Australia: Blue Mountains

Australia: Blue Mountains

This iconic World Heritage region doesn’t do things by halves. The mountains soar, the waterfalls thunder, and pockets and nooks of adventure pop up when you least expect it – where you may find yourself entirely alone.

One of Australia’s most bewildering sights, the Blue Mountains takes its name from the vast eucaplyt forests branching out across this solitary landscape, whose natural oils give off a distinctive blueish haze. From the foothills, just 65km from Sydney, to awe-inspiring rock formations, it stretches over 4,000 square miles, stirring adventure-seekers with peace and isolation.

Day trips from Sydney are possible, but to truly grasp the enormity and its pristine nature, head here for several days to explore its forested valleys, cliffs and walking trails. Catch the train from the city to Katoomba, where buses can drop you at a handful of key sights, or ride the hop on, hop off Blue Mountains Explorer Bus, which loops round the region’s major attractions.

If you truly want to feel like a pioneer, hire a car and drive the 90mins from Sydney to the Blue Mountains’ fringes, pulling in to a mountain hideaway and heading out each day on a different adventure. Tick off the Three Sisters at Echo Point – the famous rock formations said to be three sisters turned to stone, according to Aboriginal legend – where a particular light frolics on the landmark, transforming its colour from dawn until dusk. Test your head for heights and abseil down sharp rock faces; descend through shadowy canyons that’ll make you giddy; wade, scramble and swim through hidden pools; and camp overnight amongst the mountains with stargazing that’ll leave you dumbfounded. For a greater sense of paradise, soar above the region in a helicopter or a glass-floored cable car. Serene, mysterious and thrilling, the Blue Mountains deserves all the hype.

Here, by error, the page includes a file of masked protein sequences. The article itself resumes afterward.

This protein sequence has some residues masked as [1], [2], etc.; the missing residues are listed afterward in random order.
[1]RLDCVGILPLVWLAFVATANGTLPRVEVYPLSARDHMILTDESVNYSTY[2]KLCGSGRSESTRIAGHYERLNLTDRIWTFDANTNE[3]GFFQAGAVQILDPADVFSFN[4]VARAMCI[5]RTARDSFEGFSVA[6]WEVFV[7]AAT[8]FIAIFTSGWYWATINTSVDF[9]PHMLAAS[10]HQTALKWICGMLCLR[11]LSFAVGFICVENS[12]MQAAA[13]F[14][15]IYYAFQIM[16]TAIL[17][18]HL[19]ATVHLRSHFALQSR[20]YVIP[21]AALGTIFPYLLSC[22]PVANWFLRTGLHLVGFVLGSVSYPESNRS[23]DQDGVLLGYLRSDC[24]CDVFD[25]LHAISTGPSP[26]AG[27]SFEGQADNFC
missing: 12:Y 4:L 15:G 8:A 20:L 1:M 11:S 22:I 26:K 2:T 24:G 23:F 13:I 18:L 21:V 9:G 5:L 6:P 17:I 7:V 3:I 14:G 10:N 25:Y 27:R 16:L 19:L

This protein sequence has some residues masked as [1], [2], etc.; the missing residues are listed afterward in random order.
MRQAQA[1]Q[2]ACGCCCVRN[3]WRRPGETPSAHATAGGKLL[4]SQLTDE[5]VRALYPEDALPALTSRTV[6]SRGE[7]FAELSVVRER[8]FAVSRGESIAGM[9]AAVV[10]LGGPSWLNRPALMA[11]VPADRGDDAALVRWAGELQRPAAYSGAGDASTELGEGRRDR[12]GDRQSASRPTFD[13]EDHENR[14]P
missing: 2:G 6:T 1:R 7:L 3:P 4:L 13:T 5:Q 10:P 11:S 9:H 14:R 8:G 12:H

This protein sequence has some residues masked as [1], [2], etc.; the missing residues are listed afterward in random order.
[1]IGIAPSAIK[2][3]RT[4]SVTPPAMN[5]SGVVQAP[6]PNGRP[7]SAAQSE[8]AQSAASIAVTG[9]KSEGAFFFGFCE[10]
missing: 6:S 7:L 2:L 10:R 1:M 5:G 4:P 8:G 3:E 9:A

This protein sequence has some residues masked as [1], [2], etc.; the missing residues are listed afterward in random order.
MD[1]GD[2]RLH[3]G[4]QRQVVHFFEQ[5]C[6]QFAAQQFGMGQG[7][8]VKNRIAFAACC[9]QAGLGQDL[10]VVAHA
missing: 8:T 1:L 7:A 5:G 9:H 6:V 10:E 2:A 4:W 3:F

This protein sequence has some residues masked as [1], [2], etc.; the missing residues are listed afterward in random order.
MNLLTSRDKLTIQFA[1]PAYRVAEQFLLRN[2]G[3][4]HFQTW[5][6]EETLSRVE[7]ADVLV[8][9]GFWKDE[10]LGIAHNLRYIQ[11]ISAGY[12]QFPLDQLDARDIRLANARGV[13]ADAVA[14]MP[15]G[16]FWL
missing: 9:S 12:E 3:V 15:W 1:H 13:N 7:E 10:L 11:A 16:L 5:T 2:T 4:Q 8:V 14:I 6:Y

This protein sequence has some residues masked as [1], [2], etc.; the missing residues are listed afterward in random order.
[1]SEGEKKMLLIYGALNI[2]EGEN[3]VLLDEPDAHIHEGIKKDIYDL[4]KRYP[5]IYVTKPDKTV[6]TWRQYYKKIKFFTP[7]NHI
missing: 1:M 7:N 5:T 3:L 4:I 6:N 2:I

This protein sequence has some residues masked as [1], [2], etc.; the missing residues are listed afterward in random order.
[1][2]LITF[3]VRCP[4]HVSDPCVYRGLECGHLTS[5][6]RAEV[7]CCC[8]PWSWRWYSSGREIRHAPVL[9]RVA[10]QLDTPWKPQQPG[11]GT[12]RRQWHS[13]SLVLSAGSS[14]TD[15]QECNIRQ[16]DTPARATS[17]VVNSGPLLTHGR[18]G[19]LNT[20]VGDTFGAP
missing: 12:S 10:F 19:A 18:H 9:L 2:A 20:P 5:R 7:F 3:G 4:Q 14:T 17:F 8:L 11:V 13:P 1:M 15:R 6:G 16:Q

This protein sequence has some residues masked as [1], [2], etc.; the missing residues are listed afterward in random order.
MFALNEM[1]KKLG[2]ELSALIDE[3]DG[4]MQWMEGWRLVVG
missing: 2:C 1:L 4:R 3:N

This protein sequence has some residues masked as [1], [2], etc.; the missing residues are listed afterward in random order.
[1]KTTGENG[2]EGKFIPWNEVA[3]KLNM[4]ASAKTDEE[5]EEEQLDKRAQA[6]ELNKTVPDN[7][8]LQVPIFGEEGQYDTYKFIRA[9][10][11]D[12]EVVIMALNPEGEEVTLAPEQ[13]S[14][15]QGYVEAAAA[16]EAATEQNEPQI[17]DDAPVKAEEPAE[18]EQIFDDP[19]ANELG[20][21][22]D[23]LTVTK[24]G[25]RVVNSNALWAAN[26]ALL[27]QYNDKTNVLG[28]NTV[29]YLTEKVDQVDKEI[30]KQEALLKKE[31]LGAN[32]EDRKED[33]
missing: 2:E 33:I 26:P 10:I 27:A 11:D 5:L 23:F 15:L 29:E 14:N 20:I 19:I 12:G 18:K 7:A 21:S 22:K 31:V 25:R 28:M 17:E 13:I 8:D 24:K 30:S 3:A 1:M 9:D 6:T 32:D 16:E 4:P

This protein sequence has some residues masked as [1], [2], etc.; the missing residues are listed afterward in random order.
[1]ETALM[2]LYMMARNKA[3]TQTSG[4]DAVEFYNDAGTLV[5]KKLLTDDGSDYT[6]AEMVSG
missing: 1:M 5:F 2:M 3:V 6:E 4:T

Three more mountain icons in Oz…

Snowy Mountains: Australia’s ski and snowboard mecca, the ‘Snowies’ lie on the New South Wales and Victoria border and draw an outdoorsy crowd with the promise hiking, horse riding and cycling during summer and a cracking ski season from June to October. Australia’s highest mountain, Mt Kosciuszko, also lures walkers to its summit at 2,228m.

Mount Wollumbin (Tweed Region): A sacred site steeped in Aboriginal lore, this iconic peak was also named Mount Warning by Captain James Cook after he encountered dangerous offshore reefs along the coast. The Bundjalung people ask visitors not to ascend, though many do make the hardy three-hour trip to the top.

Mount Gower (LHI): Tackle Lord Howe’s highest mountain (875m) on a challenging eight-hour return trek with a localguide and you’ll come across some of the island’s rarest flora and fauna. The summit view will leave you speechless: from the island’s sapphire waters to verdant rainforests, you could be looking at a clandestine cay, straight out of a Bond movie.

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